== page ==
With narrow exceptions, existing California law requires employers to make available to hourly workers meal and rest breaks throughout the workday. Employers who prevent hourly employees from taking legally compliant meal and rest breaks must pay a penalty of one hour of pay for each missed meal or rest break—up to a maximum penalty of two hours of pay per workday.
In SB 435, Governor Jerry Brown has signed into law a bill amending Labor Code Section 226.7 and extending this penalty to meal, rest, and “recovery periods” mandated by OSHA. The bill defines “recovery period” to mean “a cooldown period afforded an employee to prevent heat illness.”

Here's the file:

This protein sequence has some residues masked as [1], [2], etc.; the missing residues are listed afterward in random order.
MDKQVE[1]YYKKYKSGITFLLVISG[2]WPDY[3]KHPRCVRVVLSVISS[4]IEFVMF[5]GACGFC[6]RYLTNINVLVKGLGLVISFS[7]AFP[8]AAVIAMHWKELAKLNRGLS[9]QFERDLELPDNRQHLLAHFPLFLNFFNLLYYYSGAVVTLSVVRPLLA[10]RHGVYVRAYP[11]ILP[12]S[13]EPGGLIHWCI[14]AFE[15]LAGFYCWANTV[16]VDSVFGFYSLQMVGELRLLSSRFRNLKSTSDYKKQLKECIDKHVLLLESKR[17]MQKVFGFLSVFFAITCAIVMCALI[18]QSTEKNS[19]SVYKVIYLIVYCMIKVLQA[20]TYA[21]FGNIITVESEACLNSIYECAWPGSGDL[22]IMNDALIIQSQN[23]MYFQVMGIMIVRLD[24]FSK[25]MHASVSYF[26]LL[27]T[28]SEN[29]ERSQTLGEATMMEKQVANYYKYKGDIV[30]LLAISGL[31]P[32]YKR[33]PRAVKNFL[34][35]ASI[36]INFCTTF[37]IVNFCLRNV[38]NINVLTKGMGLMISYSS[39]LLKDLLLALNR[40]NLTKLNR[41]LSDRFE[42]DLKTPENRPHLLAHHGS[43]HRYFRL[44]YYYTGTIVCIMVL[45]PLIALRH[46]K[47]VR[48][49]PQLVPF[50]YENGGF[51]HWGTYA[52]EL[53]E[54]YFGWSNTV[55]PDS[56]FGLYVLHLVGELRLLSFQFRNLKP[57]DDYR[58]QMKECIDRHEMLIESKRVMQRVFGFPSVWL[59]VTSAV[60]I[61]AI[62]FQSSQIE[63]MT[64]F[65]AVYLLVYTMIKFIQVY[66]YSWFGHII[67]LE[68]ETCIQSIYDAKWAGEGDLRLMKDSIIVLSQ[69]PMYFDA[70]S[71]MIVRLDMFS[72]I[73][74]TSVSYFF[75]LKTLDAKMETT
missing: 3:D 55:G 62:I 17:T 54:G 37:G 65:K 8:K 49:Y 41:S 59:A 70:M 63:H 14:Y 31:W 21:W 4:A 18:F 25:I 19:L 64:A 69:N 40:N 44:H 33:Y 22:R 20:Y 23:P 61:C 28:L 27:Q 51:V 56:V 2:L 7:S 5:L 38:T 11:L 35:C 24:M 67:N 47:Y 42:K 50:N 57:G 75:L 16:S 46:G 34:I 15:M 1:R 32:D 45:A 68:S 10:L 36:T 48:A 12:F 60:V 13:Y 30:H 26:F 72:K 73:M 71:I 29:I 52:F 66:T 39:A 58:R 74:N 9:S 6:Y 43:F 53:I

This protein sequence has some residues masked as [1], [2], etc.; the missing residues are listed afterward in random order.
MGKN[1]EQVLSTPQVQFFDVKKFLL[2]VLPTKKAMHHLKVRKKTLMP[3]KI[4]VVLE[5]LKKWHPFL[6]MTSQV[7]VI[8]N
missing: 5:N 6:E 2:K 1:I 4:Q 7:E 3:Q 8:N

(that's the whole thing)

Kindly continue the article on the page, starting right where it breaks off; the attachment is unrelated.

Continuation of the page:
OSHA requires employers of outdoor workers, such as farmers, construction employees, landscapers, oil and gas workers, etc., to allow and encourage such workers to “take a cool-down rest in the shade for a period of no less than five minutes at a time when they feel the need to do so to protect themselves from overheating.” Employers who fail to comply with this “recovery period” obligation subject themselves to liability pursuant to the amended Labor Code Section 226.7.
Bernstein & Friedland, P.C. is a boutique employment law firm in Los Angeles specializing in wrongful termination, discrimination, harassment, retaliation, and unpaid wage and overtime matters. Please visit our website at www.laemploymentcounsel.com to learn more about us.